The yield advantage in U.S. bonds over global bonds has trended up recently
Note: The spread between U.S. and global bond yields is calculated as the difference in the yield to worst for the Bloomberg U.S. Aggregate Bond Index and the Bloomberg Global Aggregate (x-USD) Bond Index.
Source: Bloomberg. Bloomberg U.S. Aggregate Bond Index and Bloomberg Global Aggregate (x-USD) Bond Index (LBUSTRUU Index, LG38TRUU Index). Daily data as of 12/10/2021. Past performance is no guarantee of future results.
While the current outlook suggests continued outperformance by the U.S. bond market, we are watching for a change in fundamentals as an opportunity for global bonds potentially to become more attractive. One of those fundamentals is a change in the direction of the dollar. The tables could turn if the dollar weakens in 2022. Over the long run, the large U.S. current account deficit should pull the dollar lower. The current account deficit measures the amount that U.S. imports exceed exports in trade with the rest of the world. The deficit typically leads the dollar by two years, which suggests that by mid-2022 some weakness could emerge, especially if growth outside the U.S. picks up.
Historically, the current account deficit level has led the direction of the dollar
Source: Bloomberg. The Federal Reserve Trade Weighted Dollar and the U.S. Current Account Balance as a Percent of GDP (USTWBGD Index, EHCAUS Index). Quarterly data as of June 2021.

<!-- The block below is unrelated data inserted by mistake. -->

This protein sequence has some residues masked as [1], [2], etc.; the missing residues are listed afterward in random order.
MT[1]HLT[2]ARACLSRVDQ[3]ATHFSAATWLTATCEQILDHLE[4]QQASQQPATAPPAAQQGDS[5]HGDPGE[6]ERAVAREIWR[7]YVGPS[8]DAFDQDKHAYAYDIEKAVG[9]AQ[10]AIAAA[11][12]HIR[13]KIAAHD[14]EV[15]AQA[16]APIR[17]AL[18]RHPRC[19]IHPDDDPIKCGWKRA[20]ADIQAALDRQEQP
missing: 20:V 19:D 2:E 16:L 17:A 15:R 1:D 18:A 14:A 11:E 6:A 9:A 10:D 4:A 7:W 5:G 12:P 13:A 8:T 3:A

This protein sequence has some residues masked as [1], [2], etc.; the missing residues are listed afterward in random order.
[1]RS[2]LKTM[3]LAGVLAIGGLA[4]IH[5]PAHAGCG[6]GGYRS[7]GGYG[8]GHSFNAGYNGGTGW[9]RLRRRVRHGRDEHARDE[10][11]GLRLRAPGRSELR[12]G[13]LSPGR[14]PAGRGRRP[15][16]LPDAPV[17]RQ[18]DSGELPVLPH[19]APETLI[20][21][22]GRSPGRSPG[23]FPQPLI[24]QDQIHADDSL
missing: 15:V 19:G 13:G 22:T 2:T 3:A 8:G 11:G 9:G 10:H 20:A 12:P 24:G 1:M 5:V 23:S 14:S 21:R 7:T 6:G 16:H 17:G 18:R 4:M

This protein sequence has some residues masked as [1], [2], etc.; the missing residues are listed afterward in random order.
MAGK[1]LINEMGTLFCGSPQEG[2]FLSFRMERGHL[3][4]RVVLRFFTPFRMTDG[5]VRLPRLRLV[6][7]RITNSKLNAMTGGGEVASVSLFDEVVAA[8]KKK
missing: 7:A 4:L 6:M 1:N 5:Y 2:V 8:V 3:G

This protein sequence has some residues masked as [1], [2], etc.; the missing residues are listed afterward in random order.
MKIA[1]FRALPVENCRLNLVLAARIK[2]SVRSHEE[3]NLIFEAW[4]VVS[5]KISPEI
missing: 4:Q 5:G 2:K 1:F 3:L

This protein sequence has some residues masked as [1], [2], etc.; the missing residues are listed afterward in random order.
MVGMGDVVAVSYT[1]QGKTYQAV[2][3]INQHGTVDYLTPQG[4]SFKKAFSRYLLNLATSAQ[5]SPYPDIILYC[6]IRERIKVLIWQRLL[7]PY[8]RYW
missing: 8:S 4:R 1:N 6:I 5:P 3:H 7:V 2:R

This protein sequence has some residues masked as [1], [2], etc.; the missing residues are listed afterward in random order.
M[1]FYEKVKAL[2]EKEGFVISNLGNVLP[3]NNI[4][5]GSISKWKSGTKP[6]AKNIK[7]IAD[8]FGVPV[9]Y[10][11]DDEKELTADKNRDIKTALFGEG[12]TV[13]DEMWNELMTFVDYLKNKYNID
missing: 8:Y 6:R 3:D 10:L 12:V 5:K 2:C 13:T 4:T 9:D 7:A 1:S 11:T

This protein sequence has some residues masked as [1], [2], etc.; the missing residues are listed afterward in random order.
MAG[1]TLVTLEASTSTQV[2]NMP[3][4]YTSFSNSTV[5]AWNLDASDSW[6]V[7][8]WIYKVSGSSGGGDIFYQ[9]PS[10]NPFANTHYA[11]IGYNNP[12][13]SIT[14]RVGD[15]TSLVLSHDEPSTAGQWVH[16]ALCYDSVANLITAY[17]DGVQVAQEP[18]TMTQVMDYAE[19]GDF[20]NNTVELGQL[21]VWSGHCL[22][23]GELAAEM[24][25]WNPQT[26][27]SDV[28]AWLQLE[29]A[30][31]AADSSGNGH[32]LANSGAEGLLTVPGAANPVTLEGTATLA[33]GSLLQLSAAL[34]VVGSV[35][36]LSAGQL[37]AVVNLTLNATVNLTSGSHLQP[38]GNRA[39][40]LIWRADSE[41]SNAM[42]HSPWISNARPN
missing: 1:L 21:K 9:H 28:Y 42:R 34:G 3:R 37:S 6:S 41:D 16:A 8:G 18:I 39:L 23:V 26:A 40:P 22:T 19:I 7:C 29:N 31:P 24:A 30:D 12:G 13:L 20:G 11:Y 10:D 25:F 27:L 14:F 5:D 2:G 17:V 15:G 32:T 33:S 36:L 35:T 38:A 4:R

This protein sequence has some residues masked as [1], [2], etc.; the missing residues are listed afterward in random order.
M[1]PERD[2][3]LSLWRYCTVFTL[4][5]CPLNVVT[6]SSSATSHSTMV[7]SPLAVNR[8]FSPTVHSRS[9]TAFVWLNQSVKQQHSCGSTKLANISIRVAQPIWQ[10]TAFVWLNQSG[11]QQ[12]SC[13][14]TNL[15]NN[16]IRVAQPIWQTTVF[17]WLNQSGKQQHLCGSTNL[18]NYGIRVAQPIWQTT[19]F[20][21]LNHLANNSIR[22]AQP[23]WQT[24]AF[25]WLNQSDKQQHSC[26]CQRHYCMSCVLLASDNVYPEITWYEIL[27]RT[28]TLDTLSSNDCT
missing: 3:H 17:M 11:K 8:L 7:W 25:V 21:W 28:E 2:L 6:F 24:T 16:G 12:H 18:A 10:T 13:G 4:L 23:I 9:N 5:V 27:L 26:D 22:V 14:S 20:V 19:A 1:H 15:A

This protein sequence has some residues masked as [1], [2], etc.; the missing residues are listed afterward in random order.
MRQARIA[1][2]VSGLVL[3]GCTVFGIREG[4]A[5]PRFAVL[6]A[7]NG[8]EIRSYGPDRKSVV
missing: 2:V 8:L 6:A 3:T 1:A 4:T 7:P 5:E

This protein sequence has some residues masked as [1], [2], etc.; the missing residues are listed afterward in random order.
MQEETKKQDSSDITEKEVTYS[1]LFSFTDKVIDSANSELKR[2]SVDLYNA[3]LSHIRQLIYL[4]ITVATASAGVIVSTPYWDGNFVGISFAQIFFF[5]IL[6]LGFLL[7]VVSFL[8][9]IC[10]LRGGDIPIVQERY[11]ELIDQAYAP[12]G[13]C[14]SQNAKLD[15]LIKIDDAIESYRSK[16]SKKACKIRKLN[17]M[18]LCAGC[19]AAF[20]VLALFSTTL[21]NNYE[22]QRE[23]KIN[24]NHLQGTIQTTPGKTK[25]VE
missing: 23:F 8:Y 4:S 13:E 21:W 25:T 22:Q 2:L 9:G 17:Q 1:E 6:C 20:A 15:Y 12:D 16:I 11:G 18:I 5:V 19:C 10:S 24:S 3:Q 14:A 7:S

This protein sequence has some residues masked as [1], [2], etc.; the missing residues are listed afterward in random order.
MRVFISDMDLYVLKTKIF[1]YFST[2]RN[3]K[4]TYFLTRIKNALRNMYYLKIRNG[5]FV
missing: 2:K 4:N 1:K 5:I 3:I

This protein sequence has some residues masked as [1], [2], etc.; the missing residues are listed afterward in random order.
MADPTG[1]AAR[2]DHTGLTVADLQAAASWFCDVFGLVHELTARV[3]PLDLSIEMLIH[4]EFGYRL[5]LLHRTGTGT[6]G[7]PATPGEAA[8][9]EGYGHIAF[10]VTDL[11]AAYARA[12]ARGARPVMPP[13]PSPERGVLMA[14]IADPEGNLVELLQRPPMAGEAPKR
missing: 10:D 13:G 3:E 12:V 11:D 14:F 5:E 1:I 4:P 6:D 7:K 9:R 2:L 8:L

As for the yield differential, the use of lockdowns to combat COVID-19 in foreign developed economies should fade with time, presenting an opportunity for developed-market growth to catch up with the U.S. As such, the current median expectation for real gross domestic product (GDP) growth in 2022 is 3.9% for the U.S. and 4.2% for the Eurozone. We are monitoring this closely as it should flow through to higher global yields, narrowing the gap between the U.S. and DM markets. When the spread between U.S. yields and DM yields declines and/or the dollar weakens, global bonds should be more attractive.
Emerging-market bond outlook
We maintain our neutral outlook in emerging-market (EM) bonds, but are closely watching the rising risks. EM central banks have been raising rates since the spring of 2021, moving sooner and faster than DM central banks. Russia, Brazil, and Mexico are key EMs that have already hiked rates multiple times due to soaring inflation and falling currencies.
Inflation has risen in Brazil, Mexico, and Russia